Syria Cease-Fire Should Ban Chemical Weapons


Sep 15, 2016

U.S. Secretary of State John Kerry and Russian Foreign Minister Sergei Lavrov shake hands following their meeting in Geneva, Switzerland, September 9, 2016

U.S. Secretary of State John Kerry and Russian Foreign Minister Sergei Lavrov shake hands at their meeting in Geneva, Switzerland, September 9, 2016.

Photo by Kevin Lamarque/Reuters

This commentary originally appeared on USA Today on September 14, 2016.

The agreement Secretary of State John Kerry and Russian Foreign Minister Sergey Lavrov negotiated to suspend fighting in Syria and get relief supplies to trapped civilians is an important breakthrough that could change the situation on the ground in this war-torn country. Over the course of the next few days, as all parties implement the seven-day cease-fire and peace plan agreement, the United States and Russia should draw a new red line forbidding the use of toxic chemicals as weapons.

In the second year of the conflict in Syria, there were allegations of chemical weapons use. President Obama stated that if Syrian President Bashar Assad's regime used these weapons, it would cross a “red line” for America and could provoke military punishment. Ultimately, instead of bombing Syria to smithereens with a highly uncertain outcome, the United States worked with Russia and other nations to get the Assad government to give up its chemical weapons and join the international treaty banning their production and use.

What is not widely known is that the United States and Russia had been discussing what to do about Syria's chemical weapons for months before the confrontation. This collaboration proved critical to the successful elimination of the Assad regime's chemical weapons arsenal. Thus, the two countries have successfully worked together on the Syrian conflict, and fitfully they continue to do so even though they are at odds on other issues such as Ukraine and Crimea. Putting aside fundamental differences in other parts of the globe to address a huge humanitarian crisis is a modest bright spot in what is likely to be one of the grimmest chapters of the early 21st century.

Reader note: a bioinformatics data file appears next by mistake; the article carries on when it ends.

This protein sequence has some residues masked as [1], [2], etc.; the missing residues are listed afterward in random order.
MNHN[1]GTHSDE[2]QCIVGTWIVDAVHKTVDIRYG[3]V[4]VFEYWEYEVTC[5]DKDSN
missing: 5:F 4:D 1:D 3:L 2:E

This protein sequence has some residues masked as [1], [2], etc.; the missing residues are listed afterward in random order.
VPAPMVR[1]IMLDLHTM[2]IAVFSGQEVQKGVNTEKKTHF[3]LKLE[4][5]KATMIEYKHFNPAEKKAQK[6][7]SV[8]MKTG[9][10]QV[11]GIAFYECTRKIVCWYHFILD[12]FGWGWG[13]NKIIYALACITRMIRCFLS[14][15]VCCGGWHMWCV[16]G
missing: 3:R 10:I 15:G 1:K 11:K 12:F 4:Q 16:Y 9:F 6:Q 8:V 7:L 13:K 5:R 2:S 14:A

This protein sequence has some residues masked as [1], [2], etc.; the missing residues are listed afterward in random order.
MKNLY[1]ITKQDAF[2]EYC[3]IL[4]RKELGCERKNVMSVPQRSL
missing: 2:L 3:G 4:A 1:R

While virtually all of Assad's military-grade chemical weapons were eliminated in 2014, it did not stop his military from using barrel bombs filled with the industrial chemical chlorine. Late last month, a United Nations investigative panel concluded that the Syria military used chemical agents against its people delivered in barrel bombs at least eight times from April 2014 to September 2015.

The U.N. report also points out that there is credible evidence that the Islamic State terrorist group and the Nusra Front might have responded in kind with their own chemical weapons. Given the horrific violence these groups have perpetrated, it is little wonder that they'd eventually respond to Syrian military attacks with toxic chemicals. Tragically, whoever used them, the results are consistently the same—innocent civilians are hit with the indiscriminate and heinous weapons. This is good reason for the United States and Russia to convene as part of the peace plan a Joint Implementation Committee to coordinate U.S. and Russian attacks on these two extremist groups.

Kerry described as a “bedrock” element of the peace plan the restrictions on Syrian combat air missions. Restricting Syria military aircraft will lessen the likelihood of the regime dropping chlorine-filled barrel bombs on Syrians caught in the crossfire. After the agreement was announced, the Syrian military launched air attacks to expand its territorial gains before the agreement went into effect. While this was a disconcerting development, the clock on the accord is now running. It began on the first day of Eid al-Adha, a major Muslim holiday that started Monday.

Kerry and Lavrov indicated that they had consulted with all the Syrian and outside parties to the conflict, including Iran, Turkey, the Persian Gulf states and the Assad regime. Getting all sides to recognize the red line against the use of toxic chemicals as weapons is something that needs to become part of the discussion as the cease-fire and other elements of the peace plan unfold.

At each stage of what will hopefully be a successful implementation process of the agreement, the United States and Russia need to redraw the red line against chemical weapons and weave it into the narrative of the fragile peace plan. Implementing the cease-fire will undoubtedly entail considerable engagement of America and Russia with the key participants in the region. They should not miss an opportunity to regularly and forcefully draw a red line on the use of toxic chemicals as weapons.

John V. Parachini is a senior policy analyst at the nonprofit, nonpartisan RAND Corporation and the director of the RAND Intelligence Policy Center.

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